Compiling information for the first time from Industrial Products leaders across Europe, the Middle East and Africa, Nick Davis shares highlights from Deloitte’s third annual survey, focusing on Industry 4.0 strategy, societal impact, talent and technology.
The business world is witnessing a powerful shift. In the past, the primary purpose of an organisation’s existence was to generate profits for its shareholders. Today, companies are being judged against a wider set of environmental, social and governance measures in addition to their financial performance. As well as exploring the plethora of opportunities that Industry 4.0 brings, leaders are starting to feel the weight of this responsibility.
Deloitte’s The Fourth Industrial Revolution: At the intersection of readiness and responsibility report seeks answers to questions such as, “how do leaders balance profit with purpose while transitioning their business to Industry 4.0?”, and “how do companies use advanced technologies to drive business forward while acting in more socially and environmentally responsible ways?”
This is the first time views from Industrial Products (IP) leaders from companies in Europe, the Middle East and Africa are being published. Data was collected during the second half of 2019.
The four major trends and insights
When strategy leads, success follows: Twothirds of CXOs said their companies either have no formal Industry 4.0 strategy or are taking ad hoc approaches. Conversely, only 10% of CXOs said they have longer-range strategies to leverage new technologies that reach across their organisations.
Recognition of business’ social responsibility: There’s ample evidence most businesses are beginning to try to find a balance between profit and purpose, thanks largely to increased pressure from customers, employees and other stakeholders. Nearly all business leaders we surveyed fear that the effects of climate change could negatively affect their organisation, and half cite tackling climate change as their generation’s top priority.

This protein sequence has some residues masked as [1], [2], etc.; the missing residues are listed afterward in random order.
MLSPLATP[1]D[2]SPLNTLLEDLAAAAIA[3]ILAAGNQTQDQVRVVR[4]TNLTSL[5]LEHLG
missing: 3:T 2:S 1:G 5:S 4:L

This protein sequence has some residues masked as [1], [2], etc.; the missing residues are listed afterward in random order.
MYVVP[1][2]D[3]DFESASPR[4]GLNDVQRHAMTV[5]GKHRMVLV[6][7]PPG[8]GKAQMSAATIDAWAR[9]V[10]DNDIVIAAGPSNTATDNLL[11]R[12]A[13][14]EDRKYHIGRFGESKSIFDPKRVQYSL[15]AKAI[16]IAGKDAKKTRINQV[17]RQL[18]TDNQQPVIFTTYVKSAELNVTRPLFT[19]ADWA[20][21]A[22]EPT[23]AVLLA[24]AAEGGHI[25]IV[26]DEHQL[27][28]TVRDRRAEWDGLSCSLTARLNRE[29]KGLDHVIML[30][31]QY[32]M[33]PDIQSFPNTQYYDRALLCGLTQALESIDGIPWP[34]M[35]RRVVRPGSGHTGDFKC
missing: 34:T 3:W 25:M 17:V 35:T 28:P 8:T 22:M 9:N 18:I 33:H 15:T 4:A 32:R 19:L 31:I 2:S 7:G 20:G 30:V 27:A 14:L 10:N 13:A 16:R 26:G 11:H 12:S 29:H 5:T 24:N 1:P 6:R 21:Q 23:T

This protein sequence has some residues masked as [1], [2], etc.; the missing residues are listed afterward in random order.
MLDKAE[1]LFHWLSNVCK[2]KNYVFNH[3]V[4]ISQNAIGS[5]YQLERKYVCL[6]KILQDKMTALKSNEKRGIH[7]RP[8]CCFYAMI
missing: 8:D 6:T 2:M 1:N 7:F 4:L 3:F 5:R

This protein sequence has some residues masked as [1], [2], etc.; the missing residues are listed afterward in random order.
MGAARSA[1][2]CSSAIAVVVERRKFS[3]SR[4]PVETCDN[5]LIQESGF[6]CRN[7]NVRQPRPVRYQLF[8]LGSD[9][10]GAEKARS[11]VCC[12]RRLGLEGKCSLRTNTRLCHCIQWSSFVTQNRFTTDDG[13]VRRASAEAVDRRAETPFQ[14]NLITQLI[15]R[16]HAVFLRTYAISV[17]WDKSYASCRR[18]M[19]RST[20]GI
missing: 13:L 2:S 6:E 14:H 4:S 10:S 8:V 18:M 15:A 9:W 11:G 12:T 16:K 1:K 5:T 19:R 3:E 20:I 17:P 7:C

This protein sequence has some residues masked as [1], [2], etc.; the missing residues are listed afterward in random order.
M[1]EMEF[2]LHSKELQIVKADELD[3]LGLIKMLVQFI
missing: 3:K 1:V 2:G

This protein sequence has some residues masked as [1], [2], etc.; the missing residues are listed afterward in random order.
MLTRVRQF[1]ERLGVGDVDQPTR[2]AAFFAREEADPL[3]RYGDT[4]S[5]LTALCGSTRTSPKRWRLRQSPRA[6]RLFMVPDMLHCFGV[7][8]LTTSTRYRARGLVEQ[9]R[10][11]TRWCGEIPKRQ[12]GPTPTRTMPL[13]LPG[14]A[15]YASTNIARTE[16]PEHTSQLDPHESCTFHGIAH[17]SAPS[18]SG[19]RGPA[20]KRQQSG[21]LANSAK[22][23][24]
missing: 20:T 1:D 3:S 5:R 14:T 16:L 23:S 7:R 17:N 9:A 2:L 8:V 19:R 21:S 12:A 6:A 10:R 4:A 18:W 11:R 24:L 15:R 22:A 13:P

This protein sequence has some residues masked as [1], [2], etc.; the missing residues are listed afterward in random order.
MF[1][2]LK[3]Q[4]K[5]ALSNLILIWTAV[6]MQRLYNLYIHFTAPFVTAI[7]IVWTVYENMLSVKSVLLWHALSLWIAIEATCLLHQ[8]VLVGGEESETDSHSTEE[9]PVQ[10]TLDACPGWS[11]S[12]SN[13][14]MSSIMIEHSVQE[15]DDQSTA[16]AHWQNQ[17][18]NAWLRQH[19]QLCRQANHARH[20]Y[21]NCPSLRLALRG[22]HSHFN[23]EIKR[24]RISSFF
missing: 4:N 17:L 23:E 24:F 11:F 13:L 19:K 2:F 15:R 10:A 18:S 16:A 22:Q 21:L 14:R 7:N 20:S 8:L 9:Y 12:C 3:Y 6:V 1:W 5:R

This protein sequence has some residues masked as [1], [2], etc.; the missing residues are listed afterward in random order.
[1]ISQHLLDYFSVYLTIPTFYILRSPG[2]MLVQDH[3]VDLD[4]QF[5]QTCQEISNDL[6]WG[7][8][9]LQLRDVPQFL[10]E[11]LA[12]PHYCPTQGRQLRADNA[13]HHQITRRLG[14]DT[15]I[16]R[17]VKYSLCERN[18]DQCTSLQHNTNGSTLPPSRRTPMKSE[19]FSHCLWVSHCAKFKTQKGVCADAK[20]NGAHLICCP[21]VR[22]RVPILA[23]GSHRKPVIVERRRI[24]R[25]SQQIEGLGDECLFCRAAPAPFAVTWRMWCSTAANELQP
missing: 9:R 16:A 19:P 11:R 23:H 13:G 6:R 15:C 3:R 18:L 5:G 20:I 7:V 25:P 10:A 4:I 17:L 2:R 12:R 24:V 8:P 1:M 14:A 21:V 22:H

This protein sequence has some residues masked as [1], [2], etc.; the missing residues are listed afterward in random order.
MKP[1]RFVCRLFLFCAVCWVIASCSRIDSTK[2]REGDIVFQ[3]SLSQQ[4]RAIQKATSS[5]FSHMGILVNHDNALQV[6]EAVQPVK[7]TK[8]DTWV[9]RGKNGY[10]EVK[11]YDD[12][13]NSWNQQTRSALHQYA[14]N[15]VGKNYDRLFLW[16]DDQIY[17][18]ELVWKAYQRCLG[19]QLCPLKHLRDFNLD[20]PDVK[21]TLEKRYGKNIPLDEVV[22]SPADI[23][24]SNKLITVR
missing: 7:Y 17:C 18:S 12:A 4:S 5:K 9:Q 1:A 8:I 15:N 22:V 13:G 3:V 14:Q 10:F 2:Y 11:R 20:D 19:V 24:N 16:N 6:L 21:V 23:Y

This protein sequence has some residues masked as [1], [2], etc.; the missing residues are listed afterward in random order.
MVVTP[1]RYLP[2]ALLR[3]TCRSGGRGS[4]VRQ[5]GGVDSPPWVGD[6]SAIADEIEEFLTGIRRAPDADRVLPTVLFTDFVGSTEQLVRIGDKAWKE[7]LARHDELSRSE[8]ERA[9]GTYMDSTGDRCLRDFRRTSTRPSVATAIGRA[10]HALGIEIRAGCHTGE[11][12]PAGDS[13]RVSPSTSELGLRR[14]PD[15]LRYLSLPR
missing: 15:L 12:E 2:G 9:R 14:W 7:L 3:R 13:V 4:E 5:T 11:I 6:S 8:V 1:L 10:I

Commitment to training and development: Organisations continue to struggle to ensure that their workforces possess the skills needed to succeed in an Industry 4.0 environment. Only one-fifth of executives completely agreed that their organisations are currently ready, and just 10% said they are making a great deal of progress identifying, attracting and retaining the right talent. More than 80% of respondents said they have either created, or are creating, a corporate culture of lifelong learning, with another 17% planning to do so.
A retreat from disruption: While Industry 4.0 technologies have the potential to disrupt and transform many different areas of business for the better, executives do not appear to be leveraging them as broadly across their organisations as they could. Only 17% of CXOs say making effective Industry 4.0 technology investments is a priority, ranking lowest among 12 investment priorities. And while leaders seem to understand the merits of taking a connected, integrated approach to implementing Industry 4.0 technologies, only 5% indicate significant progress in this area.
While COVID-19 has caused major disruption, many businesses achieved a step-change in their use of new digital technologies born out of necessity. Digitisation has had an impact far wider than just production: many companies are now getting better at managing supply volatility and predicting customer demand.
Contact Nick Davis, Deloitte UK’s Industry 4.0 Leader email@example.com tel: +44 (0) 20 7303 8653) to discuss lessons learnt from manufacturers who have implemented Smart Factories. You can also connect with Nick at the Smart Factory Expo on 9-12 November.
For more information on the report please see here.